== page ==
• It is not in our interest to create the impression that a group of insurgents can stand us off for months.
  • He can easily be stood off by either of the Austrian armies.
  • After Grant outflanked the Confederates and encircled Vicksburg, they stood him off for weeks.
2British another way of saying lay someone off (see lay1).
Example sentences
  • Three categories of claimant were stood down workers who were workers who were stood off from their employment when the gas interruption shut down their places of employment.
  • Those who were stood off had but a poor chance of getting a start anywhere else.
  • Formerly the local labourers had been stood off at that season.

stand on

1Be scrupulous in the observance of: call me Alexander-don’t let’s stand on formality
More example sentences
  • A wave of competition is coming and standing on formality and baloney is no way to compete.
  • We both know that you know who I am, so lets not stand on ceremony.
2 Nautical Continue on the same course.
Example sentences
  • There was risk of collision if the other ship stood on.
  • A small vessel stood on towards them, and anchored before the fort.
  • Still the boat stood on; the spray was beating in heavy showers over her, and it was as much as she could do to look up to her canvas.

stand out

1Project from a surface: the veins in his neck stood out
More example sentences
  • One gable jutted into the road with a projecting like window which stood out from the building like a glass box held together by a massive frame of wood.
  • She was careful not to stub her toes on the rocks that stood out above the surface of the sand.
  • The use of crumbled or folded paper standing out from the plane surface of the canvas was a recurring motif of the Vanitas trompe l' oeil paintings.
project, stick out, bulge (out), protrude, jut out, jut, extend, poke out, obtrude
archaic protuberate
1.1Be easily noticeable: he was one of those men who stood out in a crowd
More example sentences
  • He said because she was wearing lightweight summer clothing when she disappeared she would have easily stood out.
  • His spiky red hair makes him easily stand out in a crowd.
  • Certain landmarks and locations in London stand out and are very noticeable.
be noticeable, be noticed, be visible, be seen, be obvious, be conspicuous, stick out, be striking, be distinctive, be prominent, attract attention, catch the eye, leap out, show up
informal stick/stand out a mile, stick/stand out like a sore thumb
1.2Be clearly better or more significant than someone or something: four issues stand out as being of crucial importance
More example sentences
  • One issue stands out from canvassing core Labour voters over more than four decades.
  • His study stands out from some of the other books that have appeared because he has spent most of his working life outside Australia without, however, losing touch with his birth-place.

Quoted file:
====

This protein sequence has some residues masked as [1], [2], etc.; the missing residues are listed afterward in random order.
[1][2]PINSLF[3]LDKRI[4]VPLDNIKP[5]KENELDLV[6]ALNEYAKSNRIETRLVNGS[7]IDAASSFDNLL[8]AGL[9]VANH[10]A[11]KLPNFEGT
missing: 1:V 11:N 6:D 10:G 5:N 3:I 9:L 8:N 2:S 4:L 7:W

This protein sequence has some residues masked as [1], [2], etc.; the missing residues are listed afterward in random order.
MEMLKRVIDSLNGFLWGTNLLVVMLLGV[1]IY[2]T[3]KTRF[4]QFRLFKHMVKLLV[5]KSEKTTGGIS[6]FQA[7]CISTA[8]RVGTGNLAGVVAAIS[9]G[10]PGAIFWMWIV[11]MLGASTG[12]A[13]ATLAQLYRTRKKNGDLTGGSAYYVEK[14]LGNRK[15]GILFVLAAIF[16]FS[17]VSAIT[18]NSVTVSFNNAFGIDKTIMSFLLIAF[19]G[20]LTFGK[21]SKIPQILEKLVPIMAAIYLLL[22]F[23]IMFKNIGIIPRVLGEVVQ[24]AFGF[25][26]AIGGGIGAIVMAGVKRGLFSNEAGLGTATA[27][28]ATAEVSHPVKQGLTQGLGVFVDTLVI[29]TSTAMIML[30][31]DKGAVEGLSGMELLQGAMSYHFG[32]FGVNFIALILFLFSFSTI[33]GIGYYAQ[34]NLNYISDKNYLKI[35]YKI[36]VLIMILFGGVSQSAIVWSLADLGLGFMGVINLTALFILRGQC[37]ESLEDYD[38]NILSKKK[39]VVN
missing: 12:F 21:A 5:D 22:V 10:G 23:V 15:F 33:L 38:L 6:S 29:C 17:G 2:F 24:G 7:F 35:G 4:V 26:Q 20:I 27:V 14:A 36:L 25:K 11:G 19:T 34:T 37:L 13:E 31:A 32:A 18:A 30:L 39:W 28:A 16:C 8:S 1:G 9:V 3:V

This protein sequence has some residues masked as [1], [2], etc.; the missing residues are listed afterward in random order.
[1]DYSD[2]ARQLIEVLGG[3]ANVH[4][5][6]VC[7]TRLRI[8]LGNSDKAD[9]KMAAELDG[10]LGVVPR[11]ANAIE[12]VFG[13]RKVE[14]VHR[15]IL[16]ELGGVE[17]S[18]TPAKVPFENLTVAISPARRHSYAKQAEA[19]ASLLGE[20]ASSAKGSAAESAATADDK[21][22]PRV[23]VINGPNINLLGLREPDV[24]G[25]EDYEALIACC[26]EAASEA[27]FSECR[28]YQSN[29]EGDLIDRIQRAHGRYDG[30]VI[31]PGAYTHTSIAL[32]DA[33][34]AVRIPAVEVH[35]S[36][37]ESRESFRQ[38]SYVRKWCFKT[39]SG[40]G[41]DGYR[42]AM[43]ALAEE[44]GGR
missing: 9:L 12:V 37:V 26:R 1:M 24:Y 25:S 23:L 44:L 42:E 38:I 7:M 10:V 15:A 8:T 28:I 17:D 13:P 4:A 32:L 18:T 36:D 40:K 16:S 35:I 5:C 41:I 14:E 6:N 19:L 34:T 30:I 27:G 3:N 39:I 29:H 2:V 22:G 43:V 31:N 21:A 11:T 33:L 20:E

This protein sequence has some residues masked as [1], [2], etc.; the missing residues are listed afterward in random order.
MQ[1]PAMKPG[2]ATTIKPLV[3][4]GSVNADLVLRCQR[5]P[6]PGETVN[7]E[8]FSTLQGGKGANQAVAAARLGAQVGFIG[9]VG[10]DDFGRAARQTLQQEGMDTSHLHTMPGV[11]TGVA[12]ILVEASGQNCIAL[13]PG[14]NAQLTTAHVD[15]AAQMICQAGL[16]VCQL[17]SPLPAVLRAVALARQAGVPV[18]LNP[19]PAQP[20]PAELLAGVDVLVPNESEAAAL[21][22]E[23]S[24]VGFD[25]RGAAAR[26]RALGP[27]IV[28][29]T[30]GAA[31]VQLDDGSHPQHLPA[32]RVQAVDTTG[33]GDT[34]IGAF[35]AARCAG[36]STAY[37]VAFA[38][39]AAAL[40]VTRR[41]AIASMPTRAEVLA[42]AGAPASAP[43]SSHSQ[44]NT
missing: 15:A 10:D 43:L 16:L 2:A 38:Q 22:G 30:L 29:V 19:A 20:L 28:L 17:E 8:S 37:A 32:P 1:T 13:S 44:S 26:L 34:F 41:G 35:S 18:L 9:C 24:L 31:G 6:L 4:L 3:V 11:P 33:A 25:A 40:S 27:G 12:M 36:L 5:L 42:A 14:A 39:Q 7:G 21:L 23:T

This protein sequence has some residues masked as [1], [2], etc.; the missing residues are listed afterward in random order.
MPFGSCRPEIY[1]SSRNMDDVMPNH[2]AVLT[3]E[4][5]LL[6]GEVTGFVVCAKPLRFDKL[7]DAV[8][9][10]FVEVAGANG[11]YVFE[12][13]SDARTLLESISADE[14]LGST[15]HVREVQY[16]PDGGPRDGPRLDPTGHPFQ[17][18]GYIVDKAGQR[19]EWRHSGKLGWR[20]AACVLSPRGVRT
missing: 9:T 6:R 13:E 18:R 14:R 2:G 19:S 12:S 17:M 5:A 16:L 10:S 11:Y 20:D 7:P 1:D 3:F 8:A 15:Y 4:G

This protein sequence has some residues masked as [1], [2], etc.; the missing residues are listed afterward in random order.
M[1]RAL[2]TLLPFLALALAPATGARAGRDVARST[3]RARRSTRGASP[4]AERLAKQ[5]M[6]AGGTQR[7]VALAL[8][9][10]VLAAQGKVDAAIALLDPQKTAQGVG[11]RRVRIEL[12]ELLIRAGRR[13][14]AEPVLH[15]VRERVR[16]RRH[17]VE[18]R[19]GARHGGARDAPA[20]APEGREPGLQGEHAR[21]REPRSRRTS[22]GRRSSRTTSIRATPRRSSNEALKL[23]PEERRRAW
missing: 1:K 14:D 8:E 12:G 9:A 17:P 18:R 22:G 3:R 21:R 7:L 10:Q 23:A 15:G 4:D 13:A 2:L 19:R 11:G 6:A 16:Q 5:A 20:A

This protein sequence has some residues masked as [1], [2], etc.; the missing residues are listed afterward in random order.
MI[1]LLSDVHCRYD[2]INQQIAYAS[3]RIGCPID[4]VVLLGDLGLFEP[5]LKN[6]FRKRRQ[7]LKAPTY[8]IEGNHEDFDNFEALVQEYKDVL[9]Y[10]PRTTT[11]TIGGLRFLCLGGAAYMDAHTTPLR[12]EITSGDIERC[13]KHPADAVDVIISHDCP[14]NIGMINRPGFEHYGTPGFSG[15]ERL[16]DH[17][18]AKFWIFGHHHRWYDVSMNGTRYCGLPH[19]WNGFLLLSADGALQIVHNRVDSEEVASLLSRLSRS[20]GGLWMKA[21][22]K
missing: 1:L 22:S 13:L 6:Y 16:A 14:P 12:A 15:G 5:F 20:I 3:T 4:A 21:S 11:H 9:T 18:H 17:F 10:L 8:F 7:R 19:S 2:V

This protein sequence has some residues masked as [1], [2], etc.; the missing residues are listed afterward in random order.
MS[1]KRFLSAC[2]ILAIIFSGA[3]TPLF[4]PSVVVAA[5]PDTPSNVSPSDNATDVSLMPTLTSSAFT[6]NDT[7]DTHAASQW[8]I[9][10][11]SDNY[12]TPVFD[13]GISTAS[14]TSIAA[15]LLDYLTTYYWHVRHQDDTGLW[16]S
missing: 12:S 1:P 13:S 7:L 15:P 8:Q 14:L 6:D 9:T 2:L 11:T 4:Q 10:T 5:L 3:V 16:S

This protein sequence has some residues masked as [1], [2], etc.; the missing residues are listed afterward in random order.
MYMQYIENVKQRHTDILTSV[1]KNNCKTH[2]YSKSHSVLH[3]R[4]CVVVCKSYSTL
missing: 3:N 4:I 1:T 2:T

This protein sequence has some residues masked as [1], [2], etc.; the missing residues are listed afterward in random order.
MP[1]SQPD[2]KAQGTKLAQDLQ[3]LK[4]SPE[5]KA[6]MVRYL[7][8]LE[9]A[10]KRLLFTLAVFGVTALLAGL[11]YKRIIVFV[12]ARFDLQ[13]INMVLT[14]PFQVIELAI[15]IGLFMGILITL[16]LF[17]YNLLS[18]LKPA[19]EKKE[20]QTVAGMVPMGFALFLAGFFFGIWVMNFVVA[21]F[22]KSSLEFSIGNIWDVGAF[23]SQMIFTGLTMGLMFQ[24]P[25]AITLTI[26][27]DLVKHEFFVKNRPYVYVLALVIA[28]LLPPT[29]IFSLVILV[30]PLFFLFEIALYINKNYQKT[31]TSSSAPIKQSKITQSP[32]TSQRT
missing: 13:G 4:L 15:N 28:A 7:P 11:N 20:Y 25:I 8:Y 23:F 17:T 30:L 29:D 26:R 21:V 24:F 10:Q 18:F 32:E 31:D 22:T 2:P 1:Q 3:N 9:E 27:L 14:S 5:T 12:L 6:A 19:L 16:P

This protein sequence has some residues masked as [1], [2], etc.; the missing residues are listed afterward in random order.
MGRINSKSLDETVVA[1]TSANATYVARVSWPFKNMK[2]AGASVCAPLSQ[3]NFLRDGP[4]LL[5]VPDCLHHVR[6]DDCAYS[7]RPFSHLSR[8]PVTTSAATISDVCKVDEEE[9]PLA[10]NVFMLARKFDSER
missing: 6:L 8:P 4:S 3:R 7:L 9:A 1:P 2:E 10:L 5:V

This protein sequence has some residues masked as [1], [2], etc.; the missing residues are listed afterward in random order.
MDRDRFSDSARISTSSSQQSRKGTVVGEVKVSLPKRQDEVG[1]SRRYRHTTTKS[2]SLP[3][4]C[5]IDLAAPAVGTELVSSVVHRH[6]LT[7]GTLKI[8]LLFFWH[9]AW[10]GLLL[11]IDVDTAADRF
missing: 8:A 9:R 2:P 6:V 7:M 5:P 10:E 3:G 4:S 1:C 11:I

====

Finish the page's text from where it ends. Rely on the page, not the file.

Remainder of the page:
• It has a catchy chorus that you can easily sing along to and he has a voice that not many male singers have right now, so he stands out from the other male singers of today.
2Persist in opposition or support of something: she stood out against public opinion
More example sentences
  • But I was the first among the few who stood out for the successful candidate, who won with 63% of the vote in my province.
  • Brave individuals and small organizations stood out against the prevailing developmental ethos.
  • Bradford has a proud record of multi-cultural education and has stood out against higher fees for overseas students for a long time.

stand over

1Stand close to (someone) so as to watch, supervise, or intimidate them: matron stood over them while they had their dreaded wash with cold water
More example sentences
  • For the time being it leaves the establishments with no choice other than to stand over customers and supervise their use of the portable chip and PIN machines.
  • He stood over her, just watching her, just waiting for her to understand.
  • He stood over her quietly, watching as her shoulders rose and fell with each breath.
1.1Australian Intimidate or threaten (someone) in order to extort money from them: courageous shopkeepers are refusing to be stood over by teenage extortionists
More example sentences
  • The judge said his crimes against two victims he had threatened and stood over was "disturbingly violent behaviour".
  • A prominent Brisbane hairdresser was allegedly stood over by bikies.
  • Earlier that month he was accused of standing over the Bohemian Club, wanting £10 a week for its protection.
2 (stand over or stand something over) Be postponed or postpone to be dealt with at a later date: a number of points were stood over to a further meeting
More example sentences
  • Is there utility in standing the matter over to a fixed date?